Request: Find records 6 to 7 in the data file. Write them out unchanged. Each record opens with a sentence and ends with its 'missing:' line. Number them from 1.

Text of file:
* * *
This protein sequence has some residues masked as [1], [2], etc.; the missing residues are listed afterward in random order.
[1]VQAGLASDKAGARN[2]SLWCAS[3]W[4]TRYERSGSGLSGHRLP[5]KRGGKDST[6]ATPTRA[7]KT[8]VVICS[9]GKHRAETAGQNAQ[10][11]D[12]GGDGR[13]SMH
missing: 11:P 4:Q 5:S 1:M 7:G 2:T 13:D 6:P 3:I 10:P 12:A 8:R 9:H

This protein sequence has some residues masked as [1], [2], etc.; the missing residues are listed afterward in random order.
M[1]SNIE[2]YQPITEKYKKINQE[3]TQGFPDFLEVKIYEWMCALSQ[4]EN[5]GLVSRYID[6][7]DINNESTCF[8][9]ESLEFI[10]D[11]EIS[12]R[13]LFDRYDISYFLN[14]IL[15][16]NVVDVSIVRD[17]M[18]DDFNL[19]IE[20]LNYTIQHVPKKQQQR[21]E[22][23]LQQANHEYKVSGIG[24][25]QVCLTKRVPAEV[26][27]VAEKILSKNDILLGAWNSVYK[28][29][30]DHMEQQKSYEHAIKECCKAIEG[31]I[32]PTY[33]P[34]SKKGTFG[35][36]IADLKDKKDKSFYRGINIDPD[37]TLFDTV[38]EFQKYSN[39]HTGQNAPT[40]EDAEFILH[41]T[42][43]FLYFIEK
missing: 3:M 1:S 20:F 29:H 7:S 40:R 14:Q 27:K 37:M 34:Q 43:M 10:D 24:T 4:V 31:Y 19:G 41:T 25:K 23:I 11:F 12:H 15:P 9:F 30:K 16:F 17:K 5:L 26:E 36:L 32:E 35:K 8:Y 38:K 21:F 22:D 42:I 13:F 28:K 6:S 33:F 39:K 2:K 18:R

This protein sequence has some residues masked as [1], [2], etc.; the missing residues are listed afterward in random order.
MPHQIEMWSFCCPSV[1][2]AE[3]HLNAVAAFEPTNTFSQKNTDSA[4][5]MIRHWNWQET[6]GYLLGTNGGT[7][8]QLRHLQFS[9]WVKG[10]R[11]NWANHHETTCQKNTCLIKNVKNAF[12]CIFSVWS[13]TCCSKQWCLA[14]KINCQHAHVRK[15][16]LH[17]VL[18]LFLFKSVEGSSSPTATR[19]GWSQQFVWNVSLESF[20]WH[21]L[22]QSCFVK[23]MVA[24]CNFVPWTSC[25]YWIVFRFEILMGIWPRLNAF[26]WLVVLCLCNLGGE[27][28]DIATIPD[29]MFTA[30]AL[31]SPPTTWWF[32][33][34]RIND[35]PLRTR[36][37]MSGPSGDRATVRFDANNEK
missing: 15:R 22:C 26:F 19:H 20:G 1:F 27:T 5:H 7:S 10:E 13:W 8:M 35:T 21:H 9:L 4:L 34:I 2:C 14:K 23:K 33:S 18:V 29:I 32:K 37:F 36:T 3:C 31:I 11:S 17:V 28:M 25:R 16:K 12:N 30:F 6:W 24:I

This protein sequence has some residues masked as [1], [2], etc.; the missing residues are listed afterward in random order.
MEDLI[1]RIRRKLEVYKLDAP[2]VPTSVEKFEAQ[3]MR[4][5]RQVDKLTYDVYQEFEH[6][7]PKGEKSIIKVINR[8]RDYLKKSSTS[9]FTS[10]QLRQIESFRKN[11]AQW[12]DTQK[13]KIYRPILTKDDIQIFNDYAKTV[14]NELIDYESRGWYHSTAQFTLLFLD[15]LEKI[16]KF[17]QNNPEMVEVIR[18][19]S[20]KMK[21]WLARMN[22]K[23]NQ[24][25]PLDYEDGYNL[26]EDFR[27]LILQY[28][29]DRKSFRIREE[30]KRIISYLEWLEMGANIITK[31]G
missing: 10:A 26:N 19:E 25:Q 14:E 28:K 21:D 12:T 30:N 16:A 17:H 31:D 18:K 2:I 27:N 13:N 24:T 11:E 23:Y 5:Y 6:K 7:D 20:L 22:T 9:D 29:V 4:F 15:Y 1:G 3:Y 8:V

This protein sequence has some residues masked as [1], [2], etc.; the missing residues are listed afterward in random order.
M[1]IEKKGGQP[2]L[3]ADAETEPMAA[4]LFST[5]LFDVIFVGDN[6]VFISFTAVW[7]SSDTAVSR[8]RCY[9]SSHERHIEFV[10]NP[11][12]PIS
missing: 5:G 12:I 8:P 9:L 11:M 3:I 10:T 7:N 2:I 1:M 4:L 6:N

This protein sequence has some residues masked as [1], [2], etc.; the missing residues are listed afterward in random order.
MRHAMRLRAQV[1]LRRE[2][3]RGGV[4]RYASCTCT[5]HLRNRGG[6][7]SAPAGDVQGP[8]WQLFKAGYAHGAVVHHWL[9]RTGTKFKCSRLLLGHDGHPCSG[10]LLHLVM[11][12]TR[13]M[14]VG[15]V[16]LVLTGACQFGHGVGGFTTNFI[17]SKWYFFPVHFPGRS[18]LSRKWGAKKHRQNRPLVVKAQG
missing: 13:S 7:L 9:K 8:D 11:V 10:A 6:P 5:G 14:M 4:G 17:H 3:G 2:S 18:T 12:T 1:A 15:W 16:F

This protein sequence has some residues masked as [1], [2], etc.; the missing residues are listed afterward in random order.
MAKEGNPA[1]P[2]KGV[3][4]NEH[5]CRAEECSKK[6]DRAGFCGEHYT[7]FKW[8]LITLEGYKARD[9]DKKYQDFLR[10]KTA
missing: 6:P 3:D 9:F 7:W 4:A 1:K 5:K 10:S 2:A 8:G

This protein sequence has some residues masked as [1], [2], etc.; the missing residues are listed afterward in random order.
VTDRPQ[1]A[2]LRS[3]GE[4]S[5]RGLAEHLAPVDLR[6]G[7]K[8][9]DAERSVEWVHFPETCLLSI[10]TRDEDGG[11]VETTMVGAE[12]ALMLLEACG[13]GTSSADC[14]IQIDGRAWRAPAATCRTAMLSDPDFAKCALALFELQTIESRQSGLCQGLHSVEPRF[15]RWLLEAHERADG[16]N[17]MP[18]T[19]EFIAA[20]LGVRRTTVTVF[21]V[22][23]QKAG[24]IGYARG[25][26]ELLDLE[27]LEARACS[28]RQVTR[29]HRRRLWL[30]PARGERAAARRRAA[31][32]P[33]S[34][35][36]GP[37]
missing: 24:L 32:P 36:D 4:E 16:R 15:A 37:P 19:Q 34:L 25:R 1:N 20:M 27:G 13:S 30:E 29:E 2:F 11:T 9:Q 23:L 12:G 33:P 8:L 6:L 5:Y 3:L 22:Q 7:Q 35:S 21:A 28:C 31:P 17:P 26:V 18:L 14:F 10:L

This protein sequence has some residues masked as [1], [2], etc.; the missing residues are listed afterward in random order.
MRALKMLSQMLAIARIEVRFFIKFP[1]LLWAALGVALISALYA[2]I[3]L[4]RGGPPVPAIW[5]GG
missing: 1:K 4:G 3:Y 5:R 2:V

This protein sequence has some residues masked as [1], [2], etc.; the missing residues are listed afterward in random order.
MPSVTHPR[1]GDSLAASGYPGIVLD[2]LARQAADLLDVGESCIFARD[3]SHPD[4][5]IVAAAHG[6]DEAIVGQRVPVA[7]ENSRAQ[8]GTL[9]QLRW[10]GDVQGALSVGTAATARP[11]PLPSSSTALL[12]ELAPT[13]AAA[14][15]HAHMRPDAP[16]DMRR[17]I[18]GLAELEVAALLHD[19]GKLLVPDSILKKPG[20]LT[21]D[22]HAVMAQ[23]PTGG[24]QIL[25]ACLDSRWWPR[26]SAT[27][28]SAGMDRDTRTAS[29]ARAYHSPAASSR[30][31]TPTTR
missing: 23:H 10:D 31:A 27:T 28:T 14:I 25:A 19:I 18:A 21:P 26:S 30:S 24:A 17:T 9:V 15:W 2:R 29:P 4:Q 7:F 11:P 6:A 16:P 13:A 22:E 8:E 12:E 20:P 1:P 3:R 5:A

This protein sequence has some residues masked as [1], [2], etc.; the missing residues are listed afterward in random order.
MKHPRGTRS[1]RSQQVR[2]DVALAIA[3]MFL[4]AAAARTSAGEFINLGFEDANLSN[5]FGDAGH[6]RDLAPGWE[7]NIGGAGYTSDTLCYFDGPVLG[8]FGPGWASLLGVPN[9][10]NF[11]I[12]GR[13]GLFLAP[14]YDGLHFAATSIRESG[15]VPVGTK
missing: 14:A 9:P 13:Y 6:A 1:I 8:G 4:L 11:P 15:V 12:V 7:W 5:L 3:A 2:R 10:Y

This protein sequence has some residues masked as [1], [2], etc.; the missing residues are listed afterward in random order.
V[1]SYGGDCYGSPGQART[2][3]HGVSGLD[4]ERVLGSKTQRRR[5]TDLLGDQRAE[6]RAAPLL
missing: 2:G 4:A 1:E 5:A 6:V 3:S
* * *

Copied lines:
This protein sequence has some residues masked as [1], [2], etc.; the missing residues are listed afterward in random order.
MRHAMRLRAQV[1]LRRE[2][3]RGGV[4]RYASCTCT[5]HLRNRGG[6][7]SAPAGDVQGP[8]WQLFKAGYAHGAVVHHWL[9]RTGTKFKCSRLLLGHDGHPCSG[10]LLHLVM[11][12]TR[13]M[14]VG[15]V[16]LVLTGACQFGHGVGGFTTNFI[17]SKWYFFPVHFPGRS[18]LSRKWGAKKHRQNRPLVVKAQG
missing: 13:S 7:L 9:K 8:D 11:V 10:A 6:P 5:G 14:M 4:G 17:H 3:G 2:S 18:T 12:T 1:A 15:W 16:F

This protein sequence has some residues masked as [1], [2], etc.; the missing residues are listed afterward in random order.
MAKEGNPA[1]P[2]KGV[3][4]NEH[5]CRAEECSKK[6]DRAGFCGEHYT[7]FKW[8]LITLEGYKARD[9]DKKYQDFLR[10]KTA
missing: 6:P 3:D 9:F 7:W 4:A 1:K 5:K 10:S 2:A 8:G